Homeschool Spelling

Full disclosure: I have taught spelling in a homeschool setting, but I have also been involved in the creation of several spelling books, including being the main writer on the initial version of Steck-Vaughn Spelling, Level 6 (series author John R. Pescosolido), the revising author of Barron’s Pocket Guide to Correct Spelling, and the author of Painless Spelling, also from Barron’s.

Teaching homeschool spelling can be more of a challenge than other subjects if you’re teaching by the standards, because the standards are not completely clear guides for instruction, and spelling programs take different approaches. This article discusses how to interpret the national standards to help you get a grip on a spelling curriculum that will serve you and your child(ren) well.

Homeschool Spelling and the Standards

You should check your state’s department of education website, the URL of which you can locate at the United States Department of Education site: Here, we will discuss the national standards for homeschool spelling, which are part of the NCTE/IRA Standards for the English Language Arts. NCTE is the National Council of Teachers of English, and IRA is the International Reading Association. The standards have this to say:

Students apply knowledge of language structure, language conventions (e.g., spelling and punctuation), media techniques, figurative language, and genre to create, critique, and discuss print and non-print texts.

This isn’t much to go on, but it is somewhat elucidated by further comments in the standards document, which make the following points:

  • In their initial efforts at spelling, children will sometimes write words to mirror the way they sound and sometimes write words to imitate a spelling they remember seeing.
  • Studying the system and conventions of spelling is critical to a child’s English language arts education.
  • Moving from scribbling to “temporary spellings” – sometimes called “invented spelling” – to conventional spelling is the expected path or writing development and important stages for children to experience and adults to observe in order to gain a good picture of how the children are understanding language.
  • It’s important to convey to students that knowledge of spelling – as well as fixing mistakes – makes a contribution to style.
  • In the glossary, spelling is defined as “The process of representing language by means of a writing system, or orthography.”

How to Teach Based on the National Standards

How do you apply the kind of comments from the standards into constructing a spelling program? Here are some thoughts that combine the wisdom of the standards with a lot of time spent considering spelling instruction:

First, spelling is a way of representing speech. Speech in any language has a limited number of sounds. Because English draws on many different languages, as well as other historical reasons, each speech sounds is represented with more than one spelling. In some other languages, each sound has a single spelling.

For example, look in an English dictionary, and you will see words that begin with the sound /f/ spelling with ph as in philosophy and f as in festival. Look in a Spanish dictionary, and you will find no words at all beginning with ph. Instead, the Spanish words filosophia and festival both begin with f. This type of example can help us realize that a child learning to spell in English is doing something demanding and complex.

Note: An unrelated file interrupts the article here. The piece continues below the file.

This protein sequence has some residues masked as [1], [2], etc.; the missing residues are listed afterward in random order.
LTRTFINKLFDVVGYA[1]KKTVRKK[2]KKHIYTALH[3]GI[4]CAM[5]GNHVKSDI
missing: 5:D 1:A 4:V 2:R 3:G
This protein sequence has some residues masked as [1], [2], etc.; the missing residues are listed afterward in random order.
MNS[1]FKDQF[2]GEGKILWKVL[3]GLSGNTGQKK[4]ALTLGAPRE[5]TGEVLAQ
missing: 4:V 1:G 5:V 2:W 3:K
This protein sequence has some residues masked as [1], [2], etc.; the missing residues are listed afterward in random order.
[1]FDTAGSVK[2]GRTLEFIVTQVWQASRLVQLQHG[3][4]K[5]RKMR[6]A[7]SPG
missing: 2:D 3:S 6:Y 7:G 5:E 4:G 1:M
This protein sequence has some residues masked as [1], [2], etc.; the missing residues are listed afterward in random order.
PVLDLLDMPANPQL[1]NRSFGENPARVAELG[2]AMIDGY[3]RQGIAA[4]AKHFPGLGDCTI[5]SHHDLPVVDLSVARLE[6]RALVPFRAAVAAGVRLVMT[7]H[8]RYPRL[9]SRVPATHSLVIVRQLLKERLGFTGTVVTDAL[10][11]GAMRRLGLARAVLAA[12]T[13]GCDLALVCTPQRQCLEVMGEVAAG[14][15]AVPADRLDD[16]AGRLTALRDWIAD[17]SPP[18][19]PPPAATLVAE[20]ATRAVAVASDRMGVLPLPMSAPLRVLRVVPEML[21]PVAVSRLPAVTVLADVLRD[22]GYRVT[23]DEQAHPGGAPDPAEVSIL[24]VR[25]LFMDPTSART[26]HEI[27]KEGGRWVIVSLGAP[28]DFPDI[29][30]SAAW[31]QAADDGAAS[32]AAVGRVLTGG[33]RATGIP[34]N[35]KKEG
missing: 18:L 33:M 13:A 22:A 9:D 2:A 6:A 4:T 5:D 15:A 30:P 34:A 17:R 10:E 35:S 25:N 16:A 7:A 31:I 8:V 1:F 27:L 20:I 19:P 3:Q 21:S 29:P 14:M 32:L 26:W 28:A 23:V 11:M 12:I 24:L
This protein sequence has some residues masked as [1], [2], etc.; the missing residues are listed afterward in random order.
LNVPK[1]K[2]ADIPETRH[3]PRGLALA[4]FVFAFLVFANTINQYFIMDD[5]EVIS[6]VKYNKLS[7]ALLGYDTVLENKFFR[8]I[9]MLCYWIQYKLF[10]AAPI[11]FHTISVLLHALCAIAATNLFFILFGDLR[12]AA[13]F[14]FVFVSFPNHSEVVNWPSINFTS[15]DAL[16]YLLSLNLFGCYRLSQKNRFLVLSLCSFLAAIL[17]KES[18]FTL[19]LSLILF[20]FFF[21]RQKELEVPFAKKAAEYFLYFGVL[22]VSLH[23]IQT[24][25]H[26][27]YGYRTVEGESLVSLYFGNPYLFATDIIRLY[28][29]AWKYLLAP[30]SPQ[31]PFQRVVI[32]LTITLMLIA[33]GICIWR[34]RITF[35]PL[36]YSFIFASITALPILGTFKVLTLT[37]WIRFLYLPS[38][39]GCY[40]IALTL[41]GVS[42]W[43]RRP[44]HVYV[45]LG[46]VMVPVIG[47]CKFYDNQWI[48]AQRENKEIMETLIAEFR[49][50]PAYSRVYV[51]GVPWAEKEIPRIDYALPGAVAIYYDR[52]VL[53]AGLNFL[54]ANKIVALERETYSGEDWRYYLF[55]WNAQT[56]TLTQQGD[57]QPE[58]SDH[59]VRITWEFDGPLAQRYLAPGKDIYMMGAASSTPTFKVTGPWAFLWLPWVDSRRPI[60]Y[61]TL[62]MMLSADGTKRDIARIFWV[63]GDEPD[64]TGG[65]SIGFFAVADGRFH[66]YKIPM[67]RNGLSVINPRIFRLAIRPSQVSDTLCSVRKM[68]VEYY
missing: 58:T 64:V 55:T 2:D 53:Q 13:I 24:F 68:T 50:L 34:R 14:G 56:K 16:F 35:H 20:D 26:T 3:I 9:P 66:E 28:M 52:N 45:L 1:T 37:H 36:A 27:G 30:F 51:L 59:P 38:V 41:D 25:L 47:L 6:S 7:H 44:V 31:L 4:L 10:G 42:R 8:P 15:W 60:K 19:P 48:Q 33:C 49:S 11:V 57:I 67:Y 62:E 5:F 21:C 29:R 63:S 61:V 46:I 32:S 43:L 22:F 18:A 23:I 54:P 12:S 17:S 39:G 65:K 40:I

Second, the fact that the same sound can be spelled different ways means that when a child uses a spelling that doesn’t look correct but conveys the correct sound, the child is doing many things (though not everything) right. This is why the standards refer to “invented” spelling in its explanation of spelling stages and does not suggest that this is problematic. Spelling pharmacy as farmacy shows an understanding of orthography and making a connection between the spelling of pharmacy and farm.

This leads us to point three, which is that a child learns that pharmacy is spelled withph most readily if s/he is guided to see the patterns and systems within English spelling. This will not happen if the instructional method only a) focuses on words that the child needs at a particular moment for a particular task or b) uses literature based spelling that teaches whatever words happen to be in a particular story without regard for showing the child the patterns in English words.

Teaching by patterns also means that each word is not learned as a separate, individual piece of knowledge, but is understood both in and of itself and as part of a larger group. This provides more context and gives the child some structure to consult if the spelling of a particular word is forgotten. Knowing derivationally related spellings – spellings that are connected with word origins – is also helpful.

Other Elements

Besides these overarching factors, knowing the vocabulary of spelling, such asconsonants, digraphs, diphthongs, prefixes, roots, sight words, suffixes, syllables,and vowels will be helpful. Besides a spelling book for your child to work with (which you may or may not wish to use), you may also wish to consider Words Their Way: Word Study for Phonics, Vocabulary, and Spelling Instruction (4th Edition), which will help you to understand English spelling yourself and assist in devising lessons for your child(ren).

For more information on grammar lessons you could visit includes articles such as it’s vs. its and your vs. you’re.